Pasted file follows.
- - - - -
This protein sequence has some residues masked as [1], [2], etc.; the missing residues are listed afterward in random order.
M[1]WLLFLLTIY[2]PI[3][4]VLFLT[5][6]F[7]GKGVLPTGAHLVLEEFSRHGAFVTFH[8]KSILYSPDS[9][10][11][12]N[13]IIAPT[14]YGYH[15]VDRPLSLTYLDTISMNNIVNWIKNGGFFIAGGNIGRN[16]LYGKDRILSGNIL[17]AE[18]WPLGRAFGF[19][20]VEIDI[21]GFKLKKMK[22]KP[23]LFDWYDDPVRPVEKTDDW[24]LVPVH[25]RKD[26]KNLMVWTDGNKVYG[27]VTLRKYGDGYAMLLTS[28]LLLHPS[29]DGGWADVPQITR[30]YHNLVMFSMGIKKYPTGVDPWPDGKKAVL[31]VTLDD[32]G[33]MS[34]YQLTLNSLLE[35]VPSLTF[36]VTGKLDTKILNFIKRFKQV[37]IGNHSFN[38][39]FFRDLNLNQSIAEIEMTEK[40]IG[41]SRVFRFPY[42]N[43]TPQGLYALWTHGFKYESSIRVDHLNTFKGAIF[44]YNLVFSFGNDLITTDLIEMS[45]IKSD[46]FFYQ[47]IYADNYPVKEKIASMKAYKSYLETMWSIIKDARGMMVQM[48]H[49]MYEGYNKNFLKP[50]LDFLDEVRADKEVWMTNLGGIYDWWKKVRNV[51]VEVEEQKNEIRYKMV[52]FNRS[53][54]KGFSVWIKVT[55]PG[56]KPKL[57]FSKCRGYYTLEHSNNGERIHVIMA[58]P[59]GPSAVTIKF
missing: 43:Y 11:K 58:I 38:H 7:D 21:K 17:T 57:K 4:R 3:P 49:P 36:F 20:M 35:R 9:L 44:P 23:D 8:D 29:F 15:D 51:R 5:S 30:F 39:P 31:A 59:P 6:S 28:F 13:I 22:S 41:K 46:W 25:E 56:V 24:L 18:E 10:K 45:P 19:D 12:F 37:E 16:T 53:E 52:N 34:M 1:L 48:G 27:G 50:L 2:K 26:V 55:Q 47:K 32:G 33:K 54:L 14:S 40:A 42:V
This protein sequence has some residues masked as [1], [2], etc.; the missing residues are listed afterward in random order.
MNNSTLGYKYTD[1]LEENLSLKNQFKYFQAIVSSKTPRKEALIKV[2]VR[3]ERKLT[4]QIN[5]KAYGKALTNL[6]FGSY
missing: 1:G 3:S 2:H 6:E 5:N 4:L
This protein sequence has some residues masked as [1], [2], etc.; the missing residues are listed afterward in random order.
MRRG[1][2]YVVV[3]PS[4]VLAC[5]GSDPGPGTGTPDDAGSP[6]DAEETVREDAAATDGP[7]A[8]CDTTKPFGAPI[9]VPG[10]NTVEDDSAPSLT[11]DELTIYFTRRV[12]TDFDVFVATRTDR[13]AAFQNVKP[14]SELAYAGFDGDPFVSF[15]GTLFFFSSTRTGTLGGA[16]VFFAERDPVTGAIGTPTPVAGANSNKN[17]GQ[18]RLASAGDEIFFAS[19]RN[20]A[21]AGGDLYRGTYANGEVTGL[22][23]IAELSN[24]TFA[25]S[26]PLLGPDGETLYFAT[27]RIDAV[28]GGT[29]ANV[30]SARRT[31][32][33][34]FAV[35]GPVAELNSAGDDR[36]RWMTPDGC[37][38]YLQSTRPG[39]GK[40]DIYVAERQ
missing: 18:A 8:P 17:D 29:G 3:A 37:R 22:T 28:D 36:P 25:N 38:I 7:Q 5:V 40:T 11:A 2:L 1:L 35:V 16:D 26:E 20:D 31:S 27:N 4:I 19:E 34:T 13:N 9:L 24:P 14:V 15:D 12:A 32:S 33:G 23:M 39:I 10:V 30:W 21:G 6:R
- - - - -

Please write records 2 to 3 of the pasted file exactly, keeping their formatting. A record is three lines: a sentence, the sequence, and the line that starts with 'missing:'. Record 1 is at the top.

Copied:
This protein sequence has some residues masked as [1], [2], etc.; the missing residues are listed afterward in random order.
MNNSTLGYKYTD[1]LEENLSLKNQFKYFQAIVSSKTPRKEALIKV[2]VR[3]ERKLT[4]QIN[5]KAYGKALTNL[6]FGSY
missing: 1:G 3:S 2:H 6:E 5:N 4:L
This protein sequence has some residues masked as [1], [2], etc.; the missing residues are listed afterward in random order.
MRRG[1][2]YVVV[3]PS[4]VLAC[5]GSDPGPGTGTPDDAGSP[6]DAEETVREDAAATDGP[7]A[8]CDTTKPFGAPI[9]VPG[10]NTVEDDSAPSLT[11]DELTIYFTRRV[12]TDFDVFVATRTDR[13]AAFQNVKP[14]SELAYAGFDGDPFVSF[15]GTLFFFSSTRTGTLGGA[16]VFFAERDPVTGAIGTPTPVAGANSNKN[17]GQ[18]RLASAGDEIFFAS[19]RN[20]A[21]AGGDLYRGTYANGEVTGL[22][23]IAELSN[24]TFA[25]S[26]PLLGPDGETLYFAT[27]RIDAV[28]GGT[29]ANV[30]SARRT[31][32][33][34]FAV[35]GPVAELNSAGDDR[36]RWMTPDGC[37][38]YLQSTRPG[39]GK[40]DIYVAERQ
missing: 18:A 8:P 17:D 29:G 3:A 37:R 22:T 28:D 36:P 25:N 38:I 7:Q 5:V 40:T 11:A 2:L 1:L 35:V 16:D 26:E 20:D 31:S 27:N 4:I 19:E 34:T 13:N 9:L 24:P 14:V 15:D 12:A 32:S 33:G 23:M 39:I 10:V 30:W 21:G 6:R